The quality control of raw reads and mapping of clean read were performed as RNA-seq analysis. The m6A peaks were identified by the R package exomePeak2 under default parameters settings [78]. Differential methylated peaks were also called via exomePeak2 according to the criteria adjusted p-value < 0.05. Identified peaks were annotated by using bedtools (version 2.29.2) suite and custom shell script [79]. The DREME tool in the MEME suite was used to discover relatively short (up to 8 bp) motifs against the upstream 1 kb to downstream 1 kb of skipping exon [80]. To associate the enriched motifs to potential RBPs, all enriched motifs were compared against a database of known motifs using Tomtom [81]. Read coverage was visualized for select regions in the Integrative Genomics Viewer [82]. R package ggplot2 was contributed to the graphical representation [83]. The m6A enrichment levels of genes were represented as MFPKM (MFPKM = FPKM_IP/FPKM_INPUT) averaged in the three biological replicates.

Construction of the splicing correlation network

SFs that participated in the process of alternative RNA splicing (GO: 0000380) were obtained from the Molecular Signatures Database (MSigDB) [84]. Spearman’s correlation analysis was conducted to explore the correlations between the expression of the SFs and the PSI level of the DAS events. The P-value was adjusted by the Benjamin–Hochberg (BH) method, and a correlation coefficient ≥ 0.9 and an adjusted P-value < 0.05 were considered statistically significant. The regulatory network between SFs and AS events is generated using Cytoscape (version 3.4.0) [85].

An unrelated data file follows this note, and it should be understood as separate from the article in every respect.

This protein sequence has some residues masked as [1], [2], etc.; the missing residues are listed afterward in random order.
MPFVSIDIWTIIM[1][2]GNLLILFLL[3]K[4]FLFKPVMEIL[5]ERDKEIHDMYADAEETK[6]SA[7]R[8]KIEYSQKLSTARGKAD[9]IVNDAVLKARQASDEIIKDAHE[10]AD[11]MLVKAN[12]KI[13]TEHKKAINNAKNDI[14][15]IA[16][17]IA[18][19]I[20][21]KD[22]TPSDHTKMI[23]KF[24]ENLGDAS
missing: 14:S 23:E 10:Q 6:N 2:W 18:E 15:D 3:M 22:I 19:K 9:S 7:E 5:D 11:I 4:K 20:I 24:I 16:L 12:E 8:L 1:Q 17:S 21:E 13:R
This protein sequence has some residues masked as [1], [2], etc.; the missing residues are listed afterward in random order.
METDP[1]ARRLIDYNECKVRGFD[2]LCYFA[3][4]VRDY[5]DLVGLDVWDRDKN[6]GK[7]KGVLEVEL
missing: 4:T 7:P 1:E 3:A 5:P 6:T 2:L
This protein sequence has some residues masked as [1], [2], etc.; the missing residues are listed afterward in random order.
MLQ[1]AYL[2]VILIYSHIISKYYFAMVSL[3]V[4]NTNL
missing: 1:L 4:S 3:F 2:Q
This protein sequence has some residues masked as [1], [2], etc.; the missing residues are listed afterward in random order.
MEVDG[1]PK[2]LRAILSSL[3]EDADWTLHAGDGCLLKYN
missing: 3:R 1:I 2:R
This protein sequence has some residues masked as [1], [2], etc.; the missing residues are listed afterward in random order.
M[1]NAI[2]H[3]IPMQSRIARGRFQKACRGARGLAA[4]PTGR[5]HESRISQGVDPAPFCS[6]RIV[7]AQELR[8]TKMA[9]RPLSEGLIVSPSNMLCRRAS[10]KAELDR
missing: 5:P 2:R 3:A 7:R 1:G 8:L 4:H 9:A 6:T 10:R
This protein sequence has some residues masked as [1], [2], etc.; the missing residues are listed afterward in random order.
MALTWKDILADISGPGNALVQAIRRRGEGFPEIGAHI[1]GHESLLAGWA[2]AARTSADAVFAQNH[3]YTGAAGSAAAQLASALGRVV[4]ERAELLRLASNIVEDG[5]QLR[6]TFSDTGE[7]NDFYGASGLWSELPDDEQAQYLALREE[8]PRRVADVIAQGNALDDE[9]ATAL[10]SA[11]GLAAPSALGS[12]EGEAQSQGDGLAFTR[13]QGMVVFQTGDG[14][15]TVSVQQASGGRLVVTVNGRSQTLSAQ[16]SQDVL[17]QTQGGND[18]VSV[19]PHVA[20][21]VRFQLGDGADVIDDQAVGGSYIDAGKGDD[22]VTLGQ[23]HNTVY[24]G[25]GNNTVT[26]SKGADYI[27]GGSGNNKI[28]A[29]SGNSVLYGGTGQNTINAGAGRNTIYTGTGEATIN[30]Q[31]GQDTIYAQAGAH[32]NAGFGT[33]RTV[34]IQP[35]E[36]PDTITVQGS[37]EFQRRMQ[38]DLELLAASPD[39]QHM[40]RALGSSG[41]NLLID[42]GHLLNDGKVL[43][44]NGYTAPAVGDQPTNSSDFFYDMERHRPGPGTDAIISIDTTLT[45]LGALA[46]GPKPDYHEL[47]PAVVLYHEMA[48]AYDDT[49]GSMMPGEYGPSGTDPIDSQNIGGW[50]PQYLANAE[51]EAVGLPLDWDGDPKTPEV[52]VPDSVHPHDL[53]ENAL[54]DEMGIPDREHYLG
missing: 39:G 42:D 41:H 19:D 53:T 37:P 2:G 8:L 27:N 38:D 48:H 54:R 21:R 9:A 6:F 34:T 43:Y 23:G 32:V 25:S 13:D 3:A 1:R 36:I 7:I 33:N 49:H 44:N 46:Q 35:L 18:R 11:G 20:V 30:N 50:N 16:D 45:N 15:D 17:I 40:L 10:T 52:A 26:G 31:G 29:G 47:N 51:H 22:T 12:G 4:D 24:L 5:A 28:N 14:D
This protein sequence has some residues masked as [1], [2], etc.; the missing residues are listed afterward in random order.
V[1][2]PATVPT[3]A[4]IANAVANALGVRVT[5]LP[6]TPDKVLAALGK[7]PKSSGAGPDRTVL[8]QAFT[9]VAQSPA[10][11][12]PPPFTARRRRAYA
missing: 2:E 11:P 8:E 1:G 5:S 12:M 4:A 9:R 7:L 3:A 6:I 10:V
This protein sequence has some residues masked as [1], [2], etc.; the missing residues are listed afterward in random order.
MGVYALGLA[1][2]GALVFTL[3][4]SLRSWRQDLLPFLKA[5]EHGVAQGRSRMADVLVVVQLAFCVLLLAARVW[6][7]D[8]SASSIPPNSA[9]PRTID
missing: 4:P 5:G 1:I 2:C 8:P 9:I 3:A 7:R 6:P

Availability of data and materials

The datasets presented in this study are deposited in the NCBI Sequence Read Archive (SRA), the records can be accessed by accession numbers PRJNA810786.





Alternative splicing


Differential alternative splicing


Skipping exon


Intron retention


Alternative 3´ slice site


Alternative 5´ slice site